Sokurov, by contrast, surprised viewers. I had a preconceived opinion about his film: I did not believe that he could make anything out of Chechnia, Galina Vishnevskaia (left), etc. And I was dumbfounded by the result. Then I understood the director's secret. He perceived his lead actress physiologically—as an old woman who moves with difficulty, carrying the whole weight of her life. Vishnevskaia is not “playing” in the least. But there is enormous significance in how she shifts her feet; how she feels herself when next to a young man, her grandson. The entire problematics of this film unfold on the physiological level and the level of the everyday—not on the political level—in the conversations of women when alone, in the conversation of the elderly women on the mounds of earth. This is a very unexpected and effective move, a kind of anti- gloss.
As for the obvious “blockbusters,” they were squeezed to the periphery of the out-of-competition program and were released in movie theaters even before the festival, since the festival had no need of them. For films oriented exclusively at commercial success, the role of festival competitions is secondary. They belong to the category of “Movies on the Square.” When the day arrives that the Kinotavr festival becomes important for the commercial success of this kind of film, then it will be possible to say that it has taken another step towards its self-affirmation; that is, it will exist not only to support art house cinema, but will begin to play a role in the country's film process on an entirely different level.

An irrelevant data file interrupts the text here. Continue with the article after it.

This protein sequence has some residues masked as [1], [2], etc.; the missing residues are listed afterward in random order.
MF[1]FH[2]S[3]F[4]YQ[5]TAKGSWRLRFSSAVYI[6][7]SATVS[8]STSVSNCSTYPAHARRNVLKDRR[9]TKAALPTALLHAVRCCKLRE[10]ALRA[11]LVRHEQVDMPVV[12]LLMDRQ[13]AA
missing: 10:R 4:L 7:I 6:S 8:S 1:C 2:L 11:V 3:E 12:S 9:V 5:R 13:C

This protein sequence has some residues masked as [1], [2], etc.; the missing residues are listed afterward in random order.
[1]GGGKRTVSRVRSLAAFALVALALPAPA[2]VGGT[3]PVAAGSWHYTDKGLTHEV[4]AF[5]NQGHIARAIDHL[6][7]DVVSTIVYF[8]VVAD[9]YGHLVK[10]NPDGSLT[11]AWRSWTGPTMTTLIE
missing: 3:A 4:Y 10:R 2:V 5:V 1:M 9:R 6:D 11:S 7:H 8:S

Speaking of this issue, last year the Kinotavr festival screened Pavel Lungin's The Island (Ostrov, 2006), but the festival did not play a role in the head-spinning fate of this film. Although it was screened at the opening of the festival, it passed almost unnoticed. No one anticipated that it would become virtually the greatest sensation of the year. What is principally important, however, is that the festival's selection committee took note of the film and scheduled the screening in the right place—not in competition, but out of it. Subsequently The Island received many awards and attained recognition within society—but that is a different matter. In principle, Kinotavr has the potential, and this potential might become quite vitally real: it is possible that the festival will be able to close the gap between television magnates and film industry figures as they continue to participate in it.
Translated by Vladimir Padunov
Director, Russian Institute for Cultural Research, Moscow
Kirill Razlogov © 2007